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240524 SE Elites, Inequality, and Power in (Imperial) Vienna: An Anthropological Inquiry (P4) (2021S)

Continuous assessment of course work

Participation at first session is obligatory!

The lecturer can invite students to a grade-relevant discussion about partial achievements. Partial achievements that are obtained by fraud or plagiarized result in the non-evaluation of the course (entry 'X' in certificate). The plagiarism software 'Turnitin' will be used for courses with continuous assessment.


Note: The time of your registration within the registration period has no effect on the allocation of places (no first come, first served).


max. 25 participants
Language: English


Classes (iCal) - next class is marked with N

The course will start digital. If the Covid regulations allow it, it will change to on-site or hybrid.
Information about the lecture rooms will then follow in time.

Tuesday 02.03. 15:00 - 16:30 Digital
Tuesday 09.03. 15:00 - 16:30 Digital
Tuesday 16.03. 15:00 - 16:30 Digital
Tuesday 23.03. 15:00 - 16:30 Digital
Tuesday 27.04. 15:00 - 16:30 Digital
Tuesday 11.05. 15:00 - 16:30 Digital
Tuesday 18.05. 15:00 - 16:30 Digital
Tuesday 01.06. 15:00 - 16:30 Digital
Tuesday 08.06. 15:00 - 16:30 Digital
Tuesday 15.06. 15:00 - 16:30 Digital
Tuesday 22.06. 15:00 - 16:30 Digital
Tuesday 29.06. 15:00 - 16:30 Digital


Aims, contents and method of the course

In virtually every society, historical and contemporary, power is a decisive factor. Surprisingly, however, the ones with most power, such as elites, receive relatively little ethnographic attention in anthropology. Yet to understand the organisation of societies, as well as inequalities within these societies, it is of relevance to also include the study of elites and other powerful groups.

As we reside in a city where traces of elite power and inequalities remain very prominent, the course aims to discuss theoretical insights through tangible Viennese examples.

Course aims:
1. To gain an understanding of the (theoretical) themes and debates in the study of elites.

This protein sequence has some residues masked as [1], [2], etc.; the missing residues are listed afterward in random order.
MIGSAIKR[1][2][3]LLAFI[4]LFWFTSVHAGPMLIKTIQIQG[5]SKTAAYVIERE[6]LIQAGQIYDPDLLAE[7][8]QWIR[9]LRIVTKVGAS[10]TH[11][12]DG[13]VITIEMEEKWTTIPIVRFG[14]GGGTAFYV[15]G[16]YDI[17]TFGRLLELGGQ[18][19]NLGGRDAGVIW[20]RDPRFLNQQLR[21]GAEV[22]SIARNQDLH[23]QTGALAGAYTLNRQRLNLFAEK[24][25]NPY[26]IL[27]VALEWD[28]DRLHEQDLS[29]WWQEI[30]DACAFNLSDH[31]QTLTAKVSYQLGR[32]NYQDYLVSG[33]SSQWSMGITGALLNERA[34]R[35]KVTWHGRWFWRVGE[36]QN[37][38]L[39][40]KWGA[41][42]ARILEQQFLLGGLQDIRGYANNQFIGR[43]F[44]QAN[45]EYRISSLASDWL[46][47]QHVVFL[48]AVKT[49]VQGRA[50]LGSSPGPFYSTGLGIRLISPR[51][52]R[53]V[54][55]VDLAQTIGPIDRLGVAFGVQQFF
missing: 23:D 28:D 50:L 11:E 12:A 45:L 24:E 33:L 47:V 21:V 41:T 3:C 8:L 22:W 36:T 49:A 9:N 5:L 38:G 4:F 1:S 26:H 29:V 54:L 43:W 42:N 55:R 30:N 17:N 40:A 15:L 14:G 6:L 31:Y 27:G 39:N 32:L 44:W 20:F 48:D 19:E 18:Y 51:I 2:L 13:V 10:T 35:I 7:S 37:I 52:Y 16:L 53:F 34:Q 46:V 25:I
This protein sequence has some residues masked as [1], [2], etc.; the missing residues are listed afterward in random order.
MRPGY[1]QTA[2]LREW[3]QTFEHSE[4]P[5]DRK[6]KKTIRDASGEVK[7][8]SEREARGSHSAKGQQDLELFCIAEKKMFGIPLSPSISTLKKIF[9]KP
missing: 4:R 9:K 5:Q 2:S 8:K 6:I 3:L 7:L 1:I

2. To be able to apply the theory to (historical) developments in Vienna.
3. To better understand the particular qualities an anthropological perspective has to offer.
4. To be able to reflect upon methodological and ethical concerns and challenges in the (anthropological) study of powerful actors.

After discussing definitions of elites, inequality, and power, we will focus on a variety of topics, such as conspicuous consumption, the elite family, admiration of power, philanthropy, and elite geographies. We will discuss these topics with the help of several case studies, especially though not exclusively located in (imperial) Vienna. This will allow us to explore similarities and/or differences between elites, inequality and power in Vienna and elsewhere around the world.

Reading literature, group work, discussions, and individual papers.

Assessment and permitted materials

1. Each student will participate in one group assignment (3 to 5 students) and prepare a session (presentation of the session’s theme, organising group discussion or other activity, etc.). The assignment will count towards 50 points of the final mark.
2. Individually, each student will submit a 4,500 to 6,000 words paper at the end of the course. This will count towards 50 points of the final mark.

Minimum requirements and assessment criteria

1. Presence and active participation in the seminar.
2. With prior notification, two absences of 90 minutes maximum will be allowed (see for the exception, also the next point).
3. Active and fair contribution to the group assignment (all students involved in a particular group have to be present during their presentation/assignment; hence, they cannot request absence apart from for very important reasons).

Examination topics

Reading list

Various articles and chapters.

Association in the course directory

Last modified: Th 10.06.2021 16:09